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Number of coffee, sugar, and tobacco plantations, cattle ranches, and cattle..

Discussion of results.

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Proportion of those living together by mutual consent to total population
Proportion of illiterates to total population..........




Population classified by sex, race, and nativity, by provinces....


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Sugar machinery, "Central Caracas," province of Santa Clara


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Class in the corridor of the "Royal College," Habana..


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Supervisor and enumerators, province of Puerto Principe.
Supervisor and enumerators, province of Santa Clara.........



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Washington, August 25, 1900.

SIR: I have the honor to submit the following report of the census

of Cuba:

In the early part of July, 1899, I received instructions from the Hon. Russell A. Alger, Secretary of War, to prepare a "memorandum" for a census of Cuba. In August, immediately after your arrival in Washington, this "memorandum" was submitted to the Director of the United States Census, Hon. W. R. Merriam, the Assistant Director, Dr. F. H. Wines, and Mr. William C. Hunt, chief statistician. After consultation with the War Department it was decided that a census covering the field of inquiry usual in the United States was not expedient for Cuba, in view of existing conditions; that the schedules should be limited to population, agriculture, and education, as the three subjects of most importance; that the general plan of the United States census should be followed; and that, to save time, the schedules and other blank forms necessary for the enumeration of a population estimated at 1,600,000 be printed at once. The estimated cost of taking the census on this basis, together with a statement of the amount disbursed, will be found in Appendix XXI. As the Senate Committee on Cuban Relations, of which Senator O. H. Platt is chairman, will publish an itemized statement of the expenditures, they are omitted, to avoid unnecessary repetition.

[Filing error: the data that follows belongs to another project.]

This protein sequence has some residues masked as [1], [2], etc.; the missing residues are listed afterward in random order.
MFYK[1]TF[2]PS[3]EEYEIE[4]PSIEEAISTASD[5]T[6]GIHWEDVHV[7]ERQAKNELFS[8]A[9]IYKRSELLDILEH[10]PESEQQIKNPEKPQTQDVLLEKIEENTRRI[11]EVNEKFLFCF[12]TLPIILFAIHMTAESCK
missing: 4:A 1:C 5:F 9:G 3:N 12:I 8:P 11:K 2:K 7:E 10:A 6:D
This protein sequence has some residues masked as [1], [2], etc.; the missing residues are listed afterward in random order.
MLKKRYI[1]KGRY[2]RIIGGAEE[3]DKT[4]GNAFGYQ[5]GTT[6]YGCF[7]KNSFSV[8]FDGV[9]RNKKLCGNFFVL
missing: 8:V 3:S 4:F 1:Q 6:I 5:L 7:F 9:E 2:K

It was proposed in the "memorandum" that the census be taken under the supervision of the Military Governor of the island by certain Cuban officials, assisted by officers and enlisted men of the United States Army, but as the census was primarily for the benefit of the Cubans, and as the work would demonstrate in some measure their capacity to perform an important civil duty, it was decided by the Secretary of War that the offices of supervisors and enumerators should be filled by Cubans, and that the field work should be performed by them, under the supervision of an experienced officer of the United States census, so that when the enumeration should be completed it would be a census of Cubans by Cubans.

No decision could have been more fortunate, and, coupled with the proclamation of the President, in which the census was declared to


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